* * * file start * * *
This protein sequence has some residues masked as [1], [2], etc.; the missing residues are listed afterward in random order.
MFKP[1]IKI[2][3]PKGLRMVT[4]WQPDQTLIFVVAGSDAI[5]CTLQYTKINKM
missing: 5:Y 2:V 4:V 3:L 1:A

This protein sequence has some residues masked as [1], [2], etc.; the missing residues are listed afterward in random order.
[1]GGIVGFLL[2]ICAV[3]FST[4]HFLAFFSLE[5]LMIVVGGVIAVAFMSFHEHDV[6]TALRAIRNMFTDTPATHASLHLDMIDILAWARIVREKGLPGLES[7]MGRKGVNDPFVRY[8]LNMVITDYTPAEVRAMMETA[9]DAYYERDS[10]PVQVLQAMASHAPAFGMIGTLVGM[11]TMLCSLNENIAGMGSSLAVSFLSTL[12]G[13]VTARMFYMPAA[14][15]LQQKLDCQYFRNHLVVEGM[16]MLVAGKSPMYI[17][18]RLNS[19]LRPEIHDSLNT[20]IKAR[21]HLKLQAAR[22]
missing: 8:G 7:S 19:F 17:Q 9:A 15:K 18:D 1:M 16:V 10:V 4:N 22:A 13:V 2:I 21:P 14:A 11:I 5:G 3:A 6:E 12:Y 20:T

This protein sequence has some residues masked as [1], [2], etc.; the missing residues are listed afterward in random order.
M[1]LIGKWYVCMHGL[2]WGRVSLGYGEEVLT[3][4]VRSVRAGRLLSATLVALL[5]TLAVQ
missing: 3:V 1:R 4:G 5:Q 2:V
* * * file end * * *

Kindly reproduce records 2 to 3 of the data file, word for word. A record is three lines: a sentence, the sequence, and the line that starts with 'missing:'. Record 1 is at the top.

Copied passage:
This protein sequence has some residues masked as [1], [2], etc.; the missing residues are listed afterward in random order.
[1]GGIVGFLL[2]ICAV[3]FST[4]HFLAFFSLE[5]LMIVVGGVIAVAFMSFHEHDV[6]TALRAIRNMFTDTPATHASLHLDMIDILAWARIVREKGLPGLES[7]MGRKGVNDPFVRY[8]LNMVITDYTPAEVRAMMETA[9]DAYYERDS[10]PVQVLQAMASHAPAFGMIGTLVGM[11]TMLCSLNENIAGMGSSLAVSFLSTL[12]G[13]VTARMFYMPAA[14][15]LQQKLDCQYFRNHLVVEGM[16]MLVAGKSPMYI[17][18]RLNS[19]LRPEIHDSLNT[20]IKAR[21]HLKLQAAR[22]
missing: 8:G 7:S 19:F 17:Q 9:A 15:K 18:D 1:M 16:V 10:V 4:N 22:A 13:V 2:I 21:P 14:A 11:I 5:G 3:A 6:E 12:Y 20:T

This protein sequence has some residues masked as [1], [2], etc.; the missing residues are listed afterward in random order.
M[1]LIGKWYVCMHGL[2]WGRVSLGYGEEVLT[3][4]VRSVRAGRLLSATLVALL[5]TLAVQ
missing: 3:V 1:R 4:G 5:Q 2:V